In this article
View / Download
pdf version of this article
METHOTREXATE IS PRESCRIBED once weekly for rheumatoid arthritis or other autoimmune conditions. It is often initiated
by a secondary care specialist, but is increasingly being initiated and prescribed in primary care. When used and monitored
correctly methotrexate can be an effective and safe treatment, however, if an error occurs and it is taken as a daily
dose rather than a once weekly dose it can be fatal.
The most common adverse effects of methotrexate are gastrointestinal. Folic acid is prescribed to manage these adverse
effects (see below). Toxicity can occur with any dose of methotrexate, however, toxic effects are
more frequent and more severe with increased dose or increased frequency of dosing.1 Patients should be made
aware of symptoms that may indicate methotrexate toxicity such as fever, sore throat, abdominal pain, jaundice, chest
pain or shortness of breath.
Routine baseline testing prior to initiation of methotrexate usually includes a complete blood count (CBC), liver function
tests, serum creatinine, a chest x-ray and respiratory function testing.
A case report
A patient with rheumatoid arthritis presents to the general practice with a fever and chest tightness. After taking
a history and examining the patient, you see in the medical record that the patient was last seen by another doctor in
the practice, one week ago, for a repeat prescription of oral methotrexate.
The symptoms of chest tightness and fever could be unrelated to the methotrexate dose but should be further investigated.
Questions to ask: When did you last take your methotrexate? How many doses have you taken in the last
seven days? How many tablets do you take at a time? Do you know what strength your methotrexate tablets are?
Action required: If questioning reveals that there has been an error in the methotrexate dose or frequency
then the patient should be referred urgently to hospital for further tests and treatment, including chest x-ray, respiratory
function tests and CBC.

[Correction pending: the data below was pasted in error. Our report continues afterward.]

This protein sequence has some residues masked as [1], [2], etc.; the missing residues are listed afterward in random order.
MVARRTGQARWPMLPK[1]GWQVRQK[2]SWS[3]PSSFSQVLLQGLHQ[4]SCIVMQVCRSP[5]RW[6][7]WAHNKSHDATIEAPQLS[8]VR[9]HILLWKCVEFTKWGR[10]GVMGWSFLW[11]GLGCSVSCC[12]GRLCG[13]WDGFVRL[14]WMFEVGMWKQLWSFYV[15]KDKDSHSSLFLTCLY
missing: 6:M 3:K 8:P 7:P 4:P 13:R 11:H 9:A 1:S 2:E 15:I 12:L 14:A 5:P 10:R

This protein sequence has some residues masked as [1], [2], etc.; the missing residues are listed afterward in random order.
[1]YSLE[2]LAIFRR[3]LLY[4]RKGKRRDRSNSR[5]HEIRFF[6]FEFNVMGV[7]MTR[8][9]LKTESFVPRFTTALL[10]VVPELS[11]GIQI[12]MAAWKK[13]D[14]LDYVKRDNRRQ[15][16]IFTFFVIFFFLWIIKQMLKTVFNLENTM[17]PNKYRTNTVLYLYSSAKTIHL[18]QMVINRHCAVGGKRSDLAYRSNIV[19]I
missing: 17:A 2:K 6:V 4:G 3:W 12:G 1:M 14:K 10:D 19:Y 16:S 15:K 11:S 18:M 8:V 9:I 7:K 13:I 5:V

If no error has occurred in the methotrexate dose or frequency, consider other causes and advise the patient not to
take any more methotrexate while awaiting the results of an urgent CBC, liver function and renal function tests. Review
the patient again when the results are received.
Methotrexate-related pulmonary complications
Methotrexate use may cause significant pulmonary complications such as pneumonitis and pneumonia. Patients with methotrexate-induced
pneumonitis typically present with fever, dry cough, chest pain and shortness of breath. It is not clear whether methotrexate-induced
pneumonitis is due to direct toxicity, a hypersensitivity reaction or an underlying viral infection.2 As methotrexate
suppresses the immune system, people taking this medicine are more susceptible to opportunistic infections caused by pathogens
such as Pneumocystis carinii, viruses or mycobacteria.2 Both methotrexate-induced pneumonitis and Pneumocystis
carinii pneumonia are potentially fatal.
Folic acid co-administration
Methotrexate use results in a decreased supply of folates. Folic acid is co-administered to minimise the adverse effects
of folate deficiency (stomatitis, bone marrow toxicity, abnormal liver function tests and gastrointestinal intolerance).
Total weekly doses of 5 – 27.5 mg have demonstrated efficacy in decreasing methotrexate adverse effects,3 however,
a pragmatic approach is the use of 5 mg, once weekly.
Scenarios for potential error
Prescriber error: The methotrexate prescription is inadvertently prescribed as a daily dose rather
than a weekly dose.
Pharmacy error: The prescription is correctly written as a weekly dose but the pharmacist dispenses
and labels it incorrectly as a daily dose.
Patient error: A prescription is changed from a large number of low dose methotrexate tablets to a
smaller number of higher dose tablets (to help simplify the regimen for the patient). The prescription is dispensed correctly
but the patient continues to take the same number of new higher dose tablets, as their weekly dose.
All of these scenarios have occurred in New Zealand and overseas, resulting in patient deaths.
Best practice for prescribing methotrexate
“Right strength, right dose, right frequency”
- Double check prescriptions (both on screen and printed)
- Prescribe in milligrams not number of tablets
- Specify on the prescription the day of the week that the methotrexate should be taken
- Consider only prescribing 2.5 mg tablets (unless the patient is already stabilised on 10 mg tablets)
- Confirm with the patient what their individual dose in milligrams is, the strength of their tablets, the number of
tablets they should take and the day of the week they should take them
- Inform the patient of possible adverse effects and what they should do if they think an adverse effect has occurred
For further information about monitoring methotrexate use, see “
investigations for some commonly used DMARDs” BPJ 17 (Oct, 2008).
- Pfizer New Zealand Ltd. Methoblastin. Medicine Safety Data Sheet, 2008. Available from:
- Balk RA. Methotrexate-induced lung injury. UpToDate 2010. Available from:
- Pangilian J. Does folic acid reduce the toxicity of methotrexate? Ask the experts. Medscape Today, 2009. Available
from: www.medscape.com/viewarticle/588229 (Accessed